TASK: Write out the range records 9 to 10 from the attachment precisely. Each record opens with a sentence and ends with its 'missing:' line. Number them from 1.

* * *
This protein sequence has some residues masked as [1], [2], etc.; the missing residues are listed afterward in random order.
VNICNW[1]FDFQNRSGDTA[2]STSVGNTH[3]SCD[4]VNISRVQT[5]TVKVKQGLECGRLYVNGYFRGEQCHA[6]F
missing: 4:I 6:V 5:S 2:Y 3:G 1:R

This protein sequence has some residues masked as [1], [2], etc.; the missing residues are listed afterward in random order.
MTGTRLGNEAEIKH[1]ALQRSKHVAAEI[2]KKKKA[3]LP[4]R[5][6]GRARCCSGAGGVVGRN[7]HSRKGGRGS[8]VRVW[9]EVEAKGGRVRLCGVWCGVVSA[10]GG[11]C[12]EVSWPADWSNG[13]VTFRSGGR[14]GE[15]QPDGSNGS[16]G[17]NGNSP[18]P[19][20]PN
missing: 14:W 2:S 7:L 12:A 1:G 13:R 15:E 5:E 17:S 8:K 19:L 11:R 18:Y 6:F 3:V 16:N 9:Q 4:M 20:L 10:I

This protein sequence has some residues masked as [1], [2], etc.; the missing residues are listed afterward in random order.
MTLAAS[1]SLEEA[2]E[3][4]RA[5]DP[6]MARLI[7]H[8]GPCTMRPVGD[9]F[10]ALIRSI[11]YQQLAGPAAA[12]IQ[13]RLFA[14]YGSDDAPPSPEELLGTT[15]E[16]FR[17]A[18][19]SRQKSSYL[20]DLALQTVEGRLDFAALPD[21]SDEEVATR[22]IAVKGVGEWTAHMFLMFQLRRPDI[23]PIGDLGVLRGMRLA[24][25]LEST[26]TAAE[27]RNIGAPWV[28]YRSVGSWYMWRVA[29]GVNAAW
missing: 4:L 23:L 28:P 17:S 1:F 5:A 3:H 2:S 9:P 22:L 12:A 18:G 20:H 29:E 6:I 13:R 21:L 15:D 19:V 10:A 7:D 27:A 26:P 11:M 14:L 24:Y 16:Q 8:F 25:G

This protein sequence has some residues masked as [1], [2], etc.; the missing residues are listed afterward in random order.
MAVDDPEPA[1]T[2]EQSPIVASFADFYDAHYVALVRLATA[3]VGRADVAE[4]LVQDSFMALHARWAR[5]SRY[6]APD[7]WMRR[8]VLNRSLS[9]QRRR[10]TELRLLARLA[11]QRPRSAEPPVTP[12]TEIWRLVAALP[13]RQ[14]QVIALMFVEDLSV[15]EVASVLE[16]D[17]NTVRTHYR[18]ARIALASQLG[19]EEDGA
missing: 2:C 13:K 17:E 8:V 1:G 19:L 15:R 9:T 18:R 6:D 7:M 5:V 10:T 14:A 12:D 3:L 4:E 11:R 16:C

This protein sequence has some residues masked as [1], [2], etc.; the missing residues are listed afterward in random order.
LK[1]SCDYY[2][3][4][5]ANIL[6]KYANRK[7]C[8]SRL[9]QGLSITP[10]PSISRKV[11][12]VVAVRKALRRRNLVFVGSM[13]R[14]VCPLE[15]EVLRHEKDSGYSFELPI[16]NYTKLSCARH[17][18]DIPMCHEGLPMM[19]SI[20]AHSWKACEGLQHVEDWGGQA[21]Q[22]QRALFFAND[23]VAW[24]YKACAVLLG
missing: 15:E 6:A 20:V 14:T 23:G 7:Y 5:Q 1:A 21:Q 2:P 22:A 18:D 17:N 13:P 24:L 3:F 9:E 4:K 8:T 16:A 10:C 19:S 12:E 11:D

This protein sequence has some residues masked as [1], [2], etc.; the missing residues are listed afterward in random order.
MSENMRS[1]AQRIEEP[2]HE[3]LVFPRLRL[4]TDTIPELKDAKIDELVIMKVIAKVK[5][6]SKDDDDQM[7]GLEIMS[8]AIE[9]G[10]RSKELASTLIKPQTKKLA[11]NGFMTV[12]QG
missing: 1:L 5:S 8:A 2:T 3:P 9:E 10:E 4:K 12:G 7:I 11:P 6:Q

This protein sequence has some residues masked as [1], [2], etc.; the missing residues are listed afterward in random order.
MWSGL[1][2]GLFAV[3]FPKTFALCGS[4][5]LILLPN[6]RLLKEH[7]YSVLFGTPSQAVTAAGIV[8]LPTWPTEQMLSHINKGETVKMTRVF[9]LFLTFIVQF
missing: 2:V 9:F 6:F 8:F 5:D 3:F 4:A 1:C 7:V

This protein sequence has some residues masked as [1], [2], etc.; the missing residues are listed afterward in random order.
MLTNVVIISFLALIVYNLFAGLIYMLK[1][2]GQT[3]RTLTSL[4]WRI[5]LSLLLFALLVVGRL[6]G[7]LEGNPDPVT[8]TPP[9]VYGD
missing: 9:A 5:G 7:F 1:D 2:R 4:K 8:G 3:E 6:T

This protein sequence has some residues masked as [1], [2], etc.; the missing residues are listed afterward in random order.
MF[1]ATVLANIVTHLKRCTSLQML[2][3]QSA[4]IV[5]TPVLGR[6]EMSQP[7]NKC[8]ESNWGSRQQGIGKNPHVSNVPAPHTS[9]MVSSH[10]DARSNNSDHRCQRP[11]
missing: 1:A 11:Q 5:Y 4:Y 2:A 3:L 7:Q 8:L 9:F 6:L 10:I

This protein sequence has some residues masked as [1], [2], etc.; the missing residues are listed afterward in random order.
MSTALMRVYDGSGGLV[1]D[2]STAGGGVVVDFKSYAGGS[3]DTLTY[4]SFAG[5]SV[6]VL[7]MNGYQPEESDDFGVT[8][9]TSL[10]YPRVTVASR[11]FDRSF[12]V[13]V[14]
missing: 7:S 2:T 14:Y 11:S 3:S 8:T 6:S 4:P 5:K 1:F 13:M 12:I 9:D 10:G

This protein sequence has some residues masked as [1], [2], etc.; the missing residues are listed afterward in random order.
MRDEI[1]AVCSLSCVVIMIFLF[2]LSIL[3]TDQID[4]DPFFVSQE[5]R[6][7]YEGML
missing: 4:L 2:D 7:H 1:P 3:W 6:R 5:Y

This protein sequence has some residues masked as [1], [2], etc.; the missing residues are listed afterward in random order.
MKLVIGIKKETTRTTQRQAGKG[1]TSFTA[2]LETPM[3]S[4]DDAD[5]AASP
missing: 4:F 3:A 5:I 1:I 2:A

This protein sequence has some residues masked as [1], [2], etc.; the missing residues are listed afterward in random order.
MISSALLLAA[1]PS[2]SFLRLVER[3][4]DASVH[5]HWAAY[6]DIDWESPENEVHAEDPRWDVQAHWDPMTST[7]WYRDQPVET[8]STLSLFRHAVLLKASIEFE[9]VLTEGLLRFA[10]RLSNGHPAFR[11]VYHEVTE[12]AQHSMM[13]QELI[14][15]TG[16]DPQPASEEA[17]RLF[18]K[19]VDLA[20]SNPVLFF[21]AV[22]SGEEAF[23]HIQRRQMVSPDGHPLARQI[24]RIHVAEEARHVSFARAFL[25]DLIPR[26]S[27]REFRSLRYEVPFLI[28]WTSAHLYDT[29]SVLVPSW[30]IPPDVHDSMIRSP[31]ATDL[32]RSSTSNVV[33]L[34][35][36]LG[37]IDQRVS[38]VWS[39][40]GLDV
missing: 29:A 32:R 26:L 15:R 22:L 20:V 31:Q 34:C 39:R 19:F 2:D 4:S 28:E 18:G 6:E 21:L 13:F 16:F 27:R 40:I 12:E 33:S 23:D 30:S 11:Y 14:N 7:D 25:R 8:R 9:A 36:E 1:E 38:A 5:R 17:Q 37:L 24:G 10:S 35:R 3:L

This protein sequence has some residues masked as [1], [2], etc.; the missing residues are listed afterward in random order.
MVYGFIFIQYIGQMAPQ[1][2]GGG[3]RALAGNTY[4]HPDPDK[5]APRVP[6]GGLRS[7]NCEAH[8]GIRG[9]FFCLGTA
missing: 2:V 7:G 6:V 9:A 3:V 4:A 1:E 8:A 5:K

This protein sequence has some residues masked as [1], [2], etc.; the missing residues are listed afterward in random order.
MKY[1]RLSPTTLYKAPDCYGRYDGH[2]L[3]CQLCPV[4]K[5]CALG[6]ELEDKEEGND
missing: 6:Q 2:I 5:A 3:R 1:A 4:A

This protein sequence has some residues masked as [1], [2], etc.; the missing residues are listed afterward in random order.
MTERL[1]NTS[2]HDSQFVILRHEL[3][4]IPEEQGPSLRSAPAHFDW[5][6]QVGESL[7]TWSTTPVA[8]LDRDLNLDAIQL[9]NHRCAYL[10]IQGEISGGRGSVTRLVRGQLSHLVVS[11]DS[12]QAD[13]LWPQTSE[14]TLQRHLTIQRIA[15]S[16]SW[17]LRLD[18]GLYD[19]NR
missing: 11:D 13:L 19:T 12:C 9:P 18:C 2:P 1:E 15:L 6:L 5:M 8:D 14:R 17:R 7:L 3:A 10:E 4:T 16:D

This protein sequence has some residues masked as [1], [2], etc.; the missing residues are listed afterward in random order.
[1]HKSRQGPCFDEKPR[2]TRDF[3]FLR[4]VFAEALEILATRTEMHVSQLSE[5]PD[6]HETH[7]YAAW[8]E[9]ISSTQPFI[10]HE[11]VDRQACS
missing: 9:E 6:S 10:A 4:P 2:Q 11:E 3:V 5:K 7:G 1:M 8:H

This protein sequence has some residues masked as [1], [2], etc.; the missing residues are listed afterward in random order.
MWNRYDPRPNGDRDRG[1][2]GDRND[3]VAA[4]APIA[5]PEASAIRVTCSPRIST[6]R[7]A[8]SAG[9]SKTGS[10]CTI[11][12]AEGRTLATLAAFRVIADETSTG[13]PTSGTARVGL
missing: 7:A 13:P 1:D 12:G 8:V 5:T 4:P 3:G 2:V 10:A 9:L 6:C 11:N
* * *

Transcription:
This protein sequence has some residues masked as [1], [2], etc.; the missing residues are listed afterward in random order.
MF[1]ATVLANIVTHLKRCTSLQML[2][3]QSA[4]IV[5]TPVLGR[6]EMSQP[7]NKC[8]ESNWGSRQQGIGKNPHVSNVPAPHTS[9]MVSSH[10]DARSNNSDHRCQRP[11]
missing: 1:A 11:Q 5:Y 4:Y 2:A 3:L 7:Q 8:L 9:F 6:L 10:I

This protein sequence has some residues masked as [1], [2], etc.; the missing residues are listed afterward in random order.
MSTALMRVYDGSGGLV[1]D[2]STAGGGVVVDFKSYAGGS[3]DTLTY[4]SFAG[5]SV[6]VL[7]MNGYQPEESDDFGVT[8][9]TSL[10]YPRVTVASR[11]FDRSF[12]V[13]V[14]
missing: 7:S 2:T 14:Y 11:S 3:S 8:T 6:S 4:P 5:K 1:F 13:M 12:I 9:D 10:G